Curiously, the same change occurred in Brythonic at around the same time (Jackson 1953: 92). The same three sounds (and others) in the same contexts softened. The Celtic words *stratos ‘valley’ and *brātīr ‘brother’ have become Welsh ystrad and brawd. It affected Latin loanwords too, turning populus ‘people’ into Welsh pobl and catēna ‘chain’ into cadwyn. It’s believed that Welsh did not borrow such words with the consonants already softened, but rather that the lenition happened later. We can believe this because of St Patrick!¹

Some scholars consider these two cases of lenition (one in Late Latin, one in Brythonic) to be just a coincidence. Others think there was some sort of causal connection, as do I. Regardless, in 450 AD, if both Late Latin on the Continent and Brythonic in Britain were showing this change, I reckon that British Latin would have it too.

My Answer

Welsh words allow us to paint a complex picture of the Latin that was once spoken in southern Britain. Through its considerable contact with that Latin, Welsh has preserved something of its shape for us today, like an echo. What we see in that shape is a variety of Late Latin in Britain that was very much integrated into the wider Roman linguistic world in its sounds, its vocabulary, even its morphology².

British Latin in 450 AD would have sounded barely distinguishable from the Latin over the water. Perhaps it may have seemed somewhat phonetically old-fashioned to someone from Italy, since certain sound changes (like 5 and 6) don’t appear to have reached Britain’s shores. All of the seven features considered here are up for debate, especially the sources of the general rules behind features 1 and 7.

Yet, considered altogether, I believe these seven features lead us to think that “spoken British Latin was to all intents and purposes identical with the type of Romance underlying Old French” (Schrijver 2007: 7). The English Channel was no barrier to innovations in language, and the people of Britain swam in the great flow of life and language in the later Roman Empire. This Roman and post-Roman status quo was not to last though – but that’s another story.


An enchanting and lonely stretch of Sarn Helen, a route of Roman origin that runs through Wales from north to south, and a symbol of the lasting legacy of Roman Britain.

Bonus Word Nerdery:

1: St Patrick and Historical Linguistics

Patrick’s name (Latin: Patricius) got borrowed twice into the Irish language. The first borrowing occurred during his lifetime (died c. 461) and his mission to Ireland from Britain. This produced Old Irish Cothraige, a rare alternative name for him. Then it was borrowed again from either Latin or Brythonic in Britain, producing the usual Irish name draig, which shows us the change from /t/ to /d/. Thanks to the saint, we can argue that it was sometime between these borrowings, likely over course of the fifth century, that Brythonic lenition occurred.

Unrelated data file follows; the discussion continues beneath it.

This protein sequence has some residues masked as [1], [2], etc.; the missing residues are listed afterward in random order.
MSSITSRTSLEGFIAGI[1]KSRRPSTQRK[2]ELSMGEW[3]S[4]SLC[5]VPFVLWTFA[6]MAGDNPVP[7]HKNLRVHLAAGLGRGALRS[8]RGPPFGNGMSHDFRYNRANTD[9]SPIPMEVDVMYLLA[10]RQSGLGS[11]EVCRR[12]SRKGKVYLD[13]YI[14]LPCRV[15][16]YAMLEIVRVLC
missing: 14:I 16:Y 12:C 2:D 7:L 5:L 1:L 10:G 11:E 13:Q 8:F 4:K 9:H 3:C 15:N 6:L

2: The Morphology of British Latin

In a futile effort to save space, I’ve concentrated on sounds in this piece, but I should add that we can tell things from Welsh about other aspects of British Latin, such as its morphology – the shape and composition of its words. For instance, the planet Venus appears in Welsh as Gwener. The shape of this word indicates that Brythonic did not borrow the classical nominative form Venus from the Latin in Britain, but rather the Vener- stem that is behind case forms like genitive Veneris and accusative Venerem. From such words, we may argue that British Latin too participated in the breakdown of the old case system, the legacy of which is not only to be seen in Welsh Gwener but also in Italian’s word, Venere.


  • Barahona, O. (2016). The chronology of Romance lenition: the testimony of Gothic loanwords. MA Thesis. Leiden University.
  • Clackson, J., & Horrocks, G. (2011). The Blackwell History of the Latin Language. Wiley-Blackwell.
  • Jackson, K. H. (1953). Language and history in early Britain; a chronological survey of the Brittonic languages, first to twelfth century A.D. Edinburgh University Press.
  • Lloyd-Jones, J. (1910). Some Latin Loan-words in Welsh. Zeitschrift für celtische Philologie 7(1), 462-474.
  • Matasovic, R. (2008). Etymological Dictionary of Proto-Celtic. Brill.
  • Schrijver, P. (2002). The rise and fall of British Latin: evidence from English and Brittonic. The Celtic roots of English: Studies in Languages 37. University of Joensuu.
  • Schrijver, P. (2007). What Britons Spoke around 400 AD. Britons in Anglo-Saxon England. 165-171. Boydell & Brewer.
  • Geiriadur Prifysgol Cymru online.

Cover image of Constantine’s statue from here.

4 thoughts on “What did British Latin sound like?

  1. Thanks for the article. Could the similarities in changes in sounds in the Latin in Britain and France have something to do with the fact that Gaulish was in the same group of Celtic Languages as those spoken on Great Britain?

    P.S. Prothesis doesn’t seem to have occurred in Rumantsch: schola > scola; status > stadi; stabulum > stalla (this for some reason has become a feminine noun); stēlla > staila. Basque appears to have prothesis, too, in loanwords from Latin, e.g. status > estatu. Interestingly, it also appears before r- in loanwords, e.g. rota > errota.

    Liked by 1 person